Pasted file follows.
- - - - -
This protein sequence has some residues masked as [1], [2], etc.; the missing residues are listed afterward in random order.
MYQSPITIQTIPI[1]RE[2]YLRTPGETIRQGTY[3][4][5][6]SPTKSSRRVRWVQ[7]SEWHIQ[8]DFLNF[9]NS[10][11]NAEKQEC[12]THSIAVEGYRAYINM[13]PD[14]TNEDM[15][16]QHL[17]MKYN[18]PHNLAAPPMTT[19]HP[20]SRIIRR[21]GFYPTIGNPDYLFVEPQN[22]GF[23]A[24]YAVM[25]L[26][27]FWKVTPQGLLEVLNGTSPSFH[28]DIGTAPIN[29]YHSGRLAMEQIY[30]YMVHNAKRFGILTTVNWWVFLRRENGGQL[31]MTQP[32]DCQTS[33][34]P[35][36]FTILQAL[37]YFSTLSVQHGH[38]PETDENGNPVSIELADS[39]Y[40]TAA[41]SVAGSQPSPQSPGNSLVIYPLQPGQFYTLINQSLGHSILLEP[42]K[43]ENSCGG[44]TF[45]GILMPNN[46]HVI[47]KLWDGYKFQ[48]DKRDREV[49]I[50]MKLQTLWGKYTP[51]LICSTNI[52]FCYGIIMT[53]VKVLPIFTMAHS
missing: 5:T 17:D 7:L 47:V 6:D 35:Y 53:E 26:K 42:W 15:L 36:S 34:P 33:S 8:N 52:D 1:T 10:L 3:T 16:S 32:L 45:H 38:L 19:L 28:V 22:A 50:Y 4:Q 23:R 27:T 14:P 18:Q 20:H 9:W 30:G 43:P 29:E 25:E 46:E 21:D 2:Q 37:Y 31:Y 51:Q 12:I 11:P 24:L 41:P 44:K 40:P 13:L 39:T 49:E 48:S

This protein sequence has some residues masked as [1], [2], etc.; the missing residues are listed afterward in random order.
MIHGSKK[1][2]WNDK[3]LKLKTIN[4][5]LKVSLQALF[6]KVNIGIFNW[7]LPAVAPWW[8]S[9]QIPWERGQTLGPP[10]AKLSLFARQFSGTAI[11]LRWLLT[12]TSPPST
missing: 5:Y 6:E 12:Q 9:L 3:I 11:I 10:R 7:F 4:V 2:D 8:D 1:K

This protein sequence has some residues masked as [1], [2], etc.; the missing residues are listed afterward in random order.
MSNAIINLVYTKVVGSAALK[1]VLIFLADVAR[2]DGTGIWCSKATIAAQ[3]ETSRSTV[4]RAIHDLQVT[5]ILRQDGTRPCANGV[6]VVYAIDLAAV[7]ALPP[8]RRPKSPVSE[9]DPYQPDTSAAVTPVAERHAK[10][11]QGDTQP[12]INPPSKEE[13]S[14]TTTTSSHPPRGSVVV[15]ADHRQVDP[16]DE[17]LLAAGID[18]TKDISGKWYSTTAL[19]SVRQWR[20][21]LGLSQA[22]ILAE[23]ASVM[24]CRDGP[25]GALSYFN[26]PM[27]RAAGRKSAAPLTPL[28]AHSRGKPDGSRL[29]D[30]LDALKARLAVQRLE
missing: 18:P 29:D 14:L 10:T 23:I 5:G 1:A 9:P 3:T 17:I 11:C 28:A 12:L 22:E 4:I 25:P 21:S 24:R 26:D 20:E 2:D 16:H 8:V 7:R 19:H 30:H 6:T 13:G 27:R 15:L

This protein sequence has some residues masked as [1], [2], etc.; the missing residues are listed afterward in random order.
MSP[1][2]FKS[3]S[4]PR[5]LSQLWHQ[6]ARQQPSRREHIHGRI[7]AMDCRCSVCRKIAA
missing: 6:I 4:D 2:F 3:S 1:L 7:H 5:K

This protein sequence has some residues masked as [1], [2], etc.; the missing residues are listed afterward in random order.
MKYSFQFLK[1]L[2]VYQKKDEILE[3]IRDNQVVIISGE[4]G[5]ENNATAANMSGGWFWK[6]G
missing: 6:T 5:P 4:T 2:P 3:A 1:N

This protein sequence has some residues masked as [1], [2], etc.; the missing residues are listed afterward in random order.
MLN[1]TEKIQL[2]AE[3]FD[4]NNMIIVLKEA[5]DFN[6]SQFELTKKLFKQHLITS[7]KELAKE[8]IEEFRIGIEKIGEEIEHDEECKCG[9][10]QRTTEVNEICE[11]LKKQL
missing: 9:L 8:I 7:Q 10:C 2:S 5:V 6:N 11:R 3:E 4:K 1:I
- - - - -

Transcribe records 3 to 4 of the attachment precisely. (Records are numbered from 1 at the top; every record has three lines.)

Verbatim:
This protein sequence has some residues masked as [1], [2], etc.; the missing residues are listed afterward in random order.
MSNAIINLVYTKVVGSAALK[1]VLIFLADVAR[2]DGTGIWCSKATIAAQ[3]ETSRSTV[4]RAIHDLQVT[5]ILRQDGTRPCANGV[6]VVYAIDLAAV[7]ALPP[8]RRPKSPVSE[9]DPYQPDTSAAVTPVAERHAK[10][11]QGDTQP[12]INPPSKEE[13]S[14]TTTTSSHPPRGSVVV[15]ADHRQVDP[16]DE[17]LLAAGID[18]TKDISGKWYSTTAL[19]SVRQWR[20][21]LGLSQA[22]ILAE[23]ASVM[24]CRDGP[25]GALSYFN[26]PM[27]RAAGRKSAAPLTPL[28]AHSRGKPDGSRL[29]D[30]LDALKARLAVQRLE
missing: 18:P 29:D 14:L 10:T 23:I 5:G 1:A 9:P 3:T 17:I 11:C 28:A 12:L 22:E 4:I 25:P 21:S 24:R 26:D 20:E 2:D 16:H 8:V 7:R 19:H 30:H 6:T 13:G 27:R 15:L

This protein sequence has some residues masked as [1], [2], etc.; the missing residues are listed afterward in random order.
MSP[1][2]FKS[3]S[4]PR[5]LSQLWHQ[6]ARQQPSRREHIHGRI[7]AMDCRCSVCRKIAA
missing: 6:I 4:D 2:F 3:S 1:L 7:H 5:K